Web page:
A High Court judge in the U.K. ruled on Friday that the non-biological lesbian mother of a 10-year-old boy is not required to pay child maintenance to her former girlfriend. The couple had not entered into a civil union and therefore Justice Moylan said the non-biological mother could not be deemed a legal parent, despite being a “social and psychological” one.
Moylan said, “I have come to the clear conclusion that those against whom orders can be made… are confined to those who are a parent in the legal meaning of the word,” Lemondrop U.K. reports. The judge does not consider the non-biological mother a legal parent despite the fact that she won a court order for shared residence with her son. Moylan said the shared custody might appear “persuasive” in the argument for her to be defined as a legal parent, but “the mere obtaining of parental responsibility is clearly not intended to make someone a legal parent when they would not otherwise be such.” Meaning, for example, that a grandmother who is granted the temporary custody of her grandchild does not suddenly become the child’s legal parent.
So the non-biological mother in this case, known only as B, has a right to see her son, but not a responsibility to pay child support. Hmm… that’s sticky. How can we normalize same-sex parenting if we don’t hold gay parents to the same legal standards as hetero parents? An unwed biological parent of either sex in a straight couple would be deemed financially responsible for his/her child, so why not give a gay parent the same charge? The couple in question was together from 1994-2007; clearly they intended to be and were a family unit. B obviously wants to be in her son’s life or she wouldn’t have fought for her right to shared custody. I know I would be livid if my ex received shared custody but was exempt from paying child support.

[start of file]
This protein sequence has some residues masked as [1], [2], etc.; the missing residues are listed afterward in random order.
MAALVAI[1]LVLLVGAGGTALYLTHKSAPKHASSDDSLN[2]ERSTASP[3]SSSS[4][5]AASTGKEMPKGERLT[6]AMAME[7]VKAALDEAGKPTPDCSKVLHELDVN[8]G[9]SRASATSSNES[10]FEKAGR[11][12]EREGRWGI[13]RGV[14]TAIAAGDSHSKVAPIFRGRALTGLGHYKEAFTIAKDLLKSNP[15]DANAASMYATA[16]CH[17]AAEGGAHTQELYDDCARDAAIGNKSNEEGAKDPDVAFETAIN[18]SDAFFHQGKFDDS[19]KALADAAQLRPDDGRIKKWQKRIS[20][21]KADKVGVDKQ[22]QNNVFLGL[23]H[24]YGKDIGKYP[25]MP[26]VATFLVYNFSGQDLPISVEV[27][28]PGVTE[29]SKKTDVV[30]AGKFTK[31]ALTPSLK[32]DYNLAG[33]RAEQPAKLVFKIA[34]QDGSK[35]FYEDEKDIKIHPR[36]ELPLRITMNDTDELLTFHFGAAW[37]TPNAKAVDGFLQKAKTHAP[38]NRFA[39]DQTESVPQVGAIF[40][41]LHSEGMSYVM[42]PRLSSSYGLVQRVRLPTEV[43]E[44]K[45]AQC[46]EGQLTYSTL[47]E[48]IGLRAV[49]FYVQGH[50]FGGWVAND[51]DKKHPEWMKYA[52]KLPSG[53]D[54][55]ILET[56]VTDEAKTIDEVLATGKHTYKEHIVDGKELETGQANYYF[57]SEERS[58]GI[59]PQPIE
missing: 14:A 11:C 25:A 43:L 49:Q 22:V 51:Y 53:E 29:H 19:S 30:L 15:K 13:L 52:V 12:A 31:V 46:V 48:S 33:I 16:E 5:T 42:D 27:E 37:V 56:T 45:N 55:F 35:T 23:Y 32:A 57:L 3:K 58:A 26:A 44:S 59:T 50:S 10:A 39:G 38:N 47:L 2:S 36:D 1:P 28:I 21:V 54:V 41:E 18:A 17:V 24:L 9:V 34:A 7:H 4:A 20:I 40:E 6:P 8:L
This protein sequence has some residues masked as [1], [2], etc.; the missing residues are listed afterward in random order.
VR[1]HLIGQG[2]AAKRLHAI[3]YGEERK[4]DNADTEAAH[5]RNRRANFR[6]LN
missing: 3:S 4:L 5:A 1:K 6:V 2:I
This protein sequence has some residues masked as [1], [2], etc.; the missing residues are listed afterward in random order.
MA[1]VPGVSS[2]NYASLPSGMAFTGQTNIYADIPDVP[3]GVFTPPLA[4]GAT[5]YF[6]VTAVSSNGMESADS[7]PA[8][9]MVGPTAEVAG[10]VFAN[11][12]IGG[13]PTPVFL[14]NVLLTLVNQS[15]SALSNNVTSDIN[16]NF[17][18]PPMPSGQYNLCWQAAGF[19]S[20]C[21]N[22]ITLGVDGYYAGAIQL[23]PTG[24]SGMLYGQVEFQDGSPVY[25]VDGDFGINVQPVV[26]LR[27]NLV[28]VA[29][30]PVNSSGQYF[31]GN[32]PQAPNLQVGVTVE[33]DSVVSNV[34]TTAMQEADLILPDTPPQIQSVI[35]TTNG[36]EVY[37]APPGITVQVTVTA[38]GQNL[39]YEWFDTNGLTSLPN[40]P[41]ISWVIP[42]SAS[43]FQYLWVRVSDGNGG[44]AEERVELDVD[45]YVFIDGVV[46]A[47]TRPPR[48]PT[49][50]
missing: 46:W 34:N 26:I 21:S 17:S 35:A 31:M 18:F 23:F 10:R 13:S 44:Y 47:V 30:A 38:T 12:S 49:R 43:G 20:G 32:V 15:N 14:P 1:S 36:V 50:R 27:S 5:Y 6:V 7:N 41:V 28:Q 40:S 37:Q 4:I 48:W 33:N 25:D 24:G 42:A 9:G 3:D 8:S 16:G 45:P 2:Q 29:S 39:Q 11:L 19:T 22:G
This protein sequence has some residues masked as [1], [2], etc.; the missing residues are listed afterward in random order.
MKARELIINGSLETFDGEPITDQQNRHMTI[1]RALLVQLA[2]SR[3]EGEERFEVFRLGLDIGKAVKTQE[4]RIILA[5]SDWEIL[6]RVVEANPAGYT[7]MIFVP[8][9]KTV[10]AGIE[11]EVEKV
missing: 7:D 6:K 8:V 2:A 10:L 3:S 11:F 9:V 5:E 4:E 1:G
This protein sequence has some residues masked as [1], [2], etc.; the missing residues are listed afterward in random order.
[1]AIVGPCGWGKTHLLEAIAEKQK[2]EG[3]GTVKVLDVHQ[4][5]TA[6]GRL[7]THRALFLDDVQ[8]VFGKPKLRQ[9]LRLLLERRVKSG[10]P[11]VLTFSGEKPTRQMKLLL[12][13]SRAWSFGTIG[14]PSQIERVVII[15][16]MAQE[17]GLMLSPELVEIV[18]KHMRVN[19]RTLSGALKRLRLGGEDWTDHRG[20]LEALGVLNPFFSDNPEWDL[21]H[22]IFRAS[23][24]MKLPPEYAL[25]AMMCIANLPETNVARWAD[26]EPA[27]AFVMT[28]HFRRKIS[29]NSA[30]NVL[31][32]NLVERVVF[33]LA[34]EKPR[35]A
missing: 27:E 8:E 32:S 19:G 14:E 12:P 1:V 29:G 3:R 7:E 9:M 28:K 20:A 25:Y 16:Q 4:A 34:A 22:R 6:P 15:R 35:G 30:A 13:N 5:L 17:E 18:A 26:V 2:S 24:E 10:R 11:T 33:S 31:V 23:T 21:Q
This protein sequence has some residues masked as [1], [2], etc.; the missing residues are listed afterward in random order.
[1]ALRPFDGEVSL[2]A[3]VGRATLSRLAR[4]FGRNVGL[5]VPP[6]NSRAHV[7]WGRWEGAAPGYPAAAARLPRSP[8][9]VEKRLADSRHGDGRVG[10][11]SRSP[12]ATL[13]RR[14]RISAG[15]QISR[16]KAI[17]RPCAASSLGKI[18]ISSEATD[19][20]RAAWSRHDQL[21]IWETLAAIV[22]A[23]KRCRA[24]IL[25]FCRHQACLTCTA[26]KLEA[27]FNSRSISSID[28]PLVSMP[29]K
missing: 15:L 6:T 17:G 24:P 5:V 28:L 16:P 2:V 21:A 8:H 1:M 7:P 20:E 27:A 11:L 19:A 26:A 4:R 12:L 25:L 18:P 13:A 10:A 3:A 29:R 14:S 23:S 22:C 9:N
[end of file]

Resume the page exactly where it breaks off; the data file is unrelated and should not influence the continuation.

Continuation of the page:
In a case I told you about in early May, a New York State mother was granted legal parental status over her non-biological son, but she and her former partner had entered into a civil union in Vermont. In the case, Debra H. vs. Janice R., The New York State Court of Appeals determined that “New York will recognize parentage created by a civil union in Vermont,” but despite her win, Debra was told to file another petition with the family court to seek custody and visitation. Debra wants to provide child support for her son, but after this case in the U.K., who knows how the court will rule.
A similar case “involving a same-sex couple who conceived a child with an anonymous donor, but in which the non-biologically related partner now argues that she is not the child’s parent and should not be required to provide child support,” was dismissed by the NYS Court of Appeals and turned over to the family court.
Justice Moylan feels it’s not the court’s place to legally redefine who is classified as a parent, according to Pink News. In his closing arguments, Moylan stated, “In some respects the outcome in this case may seem objectively surprising. However, in my view it is for the legislature to determine who should be financially responsible for children if it is to extend beyond those who are legal parents. If I were to extend the definition to include anyone who has acted as a parent, I do not see how I could properly define the limits of such an extended definition in a way which would provide sufficient legal certainty.”
That makes sense, and using that logic, Debra H. should be allowed to pay child support for her son, since she was defined by the court as a legal parent based on her civil union. (Too bad her case can’t be heard in the U.K.) I wonder if B would have been made to pay child support if she and her partner had entered a civil partnership? It seems as though she would have, which is really interesting to me. Marriage rates are at an all-time low in the U.K., but gay couples have to enter into a civil union in order to have the same rights their unwed hetero counterparts do? It’s kind of funny that only 40 years ago, homosexuality was hardly accepted as normal, and now the gay community is being herded into a heteronormative lifestyle that straight people themselves are abandoning in record numbers.
Lawyers.com says, “Although there’s no consistent law for unmarried same-sex parents, California requires child support after same-sex parents’ separate.” It also suggests that a stepparent who develops an in loco parentis relationship with their stepchild, “intending to treat the stepchild as their natural child,” can agree to support a stepchild after divorce. In that case, I can’t imagine why a gay parent wouldn’t be allowed the same right and responsibility.